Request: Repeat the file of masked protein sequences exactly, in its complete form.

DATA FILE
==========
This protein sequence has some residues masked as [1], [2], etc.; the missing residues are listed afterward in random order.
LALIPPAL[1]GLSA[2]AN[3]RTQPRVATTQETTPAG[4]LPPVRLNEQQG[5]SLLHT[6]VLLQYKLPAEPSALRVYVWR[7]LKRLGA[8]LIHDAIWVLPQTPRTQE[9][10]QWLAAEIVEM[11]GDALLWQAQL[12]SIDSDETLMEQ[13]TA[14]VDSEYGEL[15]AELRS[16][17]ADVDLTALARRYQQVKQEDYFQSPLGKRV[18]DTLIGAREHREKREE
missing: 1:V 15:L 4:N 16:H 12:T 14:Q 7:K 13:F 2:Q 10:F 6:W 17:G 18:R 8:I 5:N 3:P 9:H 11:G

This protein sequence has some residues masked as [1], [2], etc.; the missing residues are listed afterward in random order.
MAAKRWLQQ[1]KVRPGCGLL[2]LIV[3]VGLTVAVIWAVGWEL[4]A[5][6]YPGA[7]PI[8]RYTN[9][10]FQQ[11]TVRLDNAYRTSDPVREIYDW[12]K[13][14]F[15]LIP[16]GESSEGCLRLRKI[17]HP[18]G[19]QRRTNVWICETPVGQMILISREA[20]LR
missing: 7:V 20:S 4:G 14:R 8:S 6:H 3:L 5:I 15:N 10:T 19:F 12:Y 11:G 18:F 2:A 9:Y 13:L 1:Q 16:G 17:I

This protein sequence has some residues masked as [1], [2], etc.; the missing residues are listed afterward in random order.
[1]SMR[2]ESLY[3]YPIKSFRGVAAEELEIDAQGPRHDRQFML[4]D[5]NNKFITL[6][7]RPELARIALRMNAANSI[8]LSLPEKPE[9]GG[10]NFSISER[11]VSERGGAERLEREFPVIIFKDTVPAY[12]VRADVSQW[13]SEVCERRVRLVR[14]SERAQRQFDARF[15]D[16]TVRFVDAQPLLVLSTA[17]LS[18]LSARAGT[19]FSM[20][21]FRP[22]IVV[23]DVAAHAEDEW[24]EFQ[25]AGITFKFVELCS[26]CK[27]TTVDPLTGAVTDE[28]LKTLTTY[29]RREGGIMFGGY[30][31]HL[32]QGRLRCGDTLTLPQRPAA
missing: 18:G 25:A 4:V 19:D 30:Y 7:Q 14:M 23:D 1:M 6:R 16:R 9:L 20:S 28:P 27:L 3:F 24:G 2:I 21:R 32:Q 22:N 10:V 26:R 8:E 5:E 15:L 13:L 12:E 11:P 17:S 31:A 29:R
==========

This protein sequence has some residues masked as [1], [2], etc.; the missing residues are listed afterward in random order.
LALIPPAL[1]GLSA[2]AN[3]RTQPRVATTQETTPAG[4]LPPVRLNEQQG[5]SLLHT[6]VLLQYKLPAEPSALRVYVWR[7]LKRLGA[8]LIHDAIWVLPQTPRTQE[9][10]QWLAAEIVEM[11]GDALLWQAQL[12]SIDSDETLMEQ[13]TA[14]VDSEYGEL[15]AELRS[16][17]ADVDLTALARRYQQVKQEDYFQSPLGKRV[18]DTLIGAREHREKREE
missing: 1:V 15:L 4:N 16:H 12:T 14:Q 7:K 13:F 2:Q 10:F 6:W 17:G 18:R 8:I 5:N 3:P 9:H 11:G

This protein sequence has some residues masked as [1], [2], etc.; the missing residues are listed afterward in random order.
MAAKRWLQQ[1]KVRPGCGLL[2]LIV[3]VGLTVAVIWAVGWEL[4]A[5][6]YPGA[7]PI[8]RYTN[9][10]FQQ[11]TVRLDNAYRTSDPVREIYDW[12]K[13][14]F[15]LIP[16]GESSEGCLRLRKI[17]HP[18]G[19]QRRTNVWICETPVGQMILISREA[20]LR
missing: 7:V 20:S 4:G 14:R 8:S 6:H 3:L 5:I 15:N 10:T 19:F 12:Y 11:G 18:F 2:A 9:Y 13:L 1:Q 16:G 17:I

This protein sequence has some residues masked as [1], [2], etc.; the missing residues are listed afterward in random order.
[1]SMR[2]ESLY[3]YPIKSFRGVAAEELEIDAQGPRHDRQFML[4]D[5]NNKFITL[6][7]RPELARIALRMNAANSI[8]LSLPEKPE[9]GG[10]NFSISER[11]VSERGGAERLEREFPVIIFKDTVPAY[12]VRADVSQW[13]SEVCERRVRLVR[14]SERAQRQFDARF[15]D[16]TVRFVDAQPLLVLSTA[17]LS[18]LSARAGT[19]FSM[20][21]FRP[22]IVV[23]DVAAHAEDEW[24]EFQ[25]AGITFKFVELCS[26]CK[27]TTVDPLTGAVTDE[28]LKTLTTY[29]RREGGIMFGGY[30][31]HL[32]QGRLRCGDTLTLPQRPAA
missing: 18:G 25:A 4:V 19:D 30:Y 7:Q 14:M 23:D 1:M 6:R 16:R 9:L 20:S 28:P 27:L 3:F 24:G 2:I 21:R 32:Q 22:N 10:V 26:R 8:E 5:E 15:L 13:L 12:E 11:P 17:S 31:A 29:R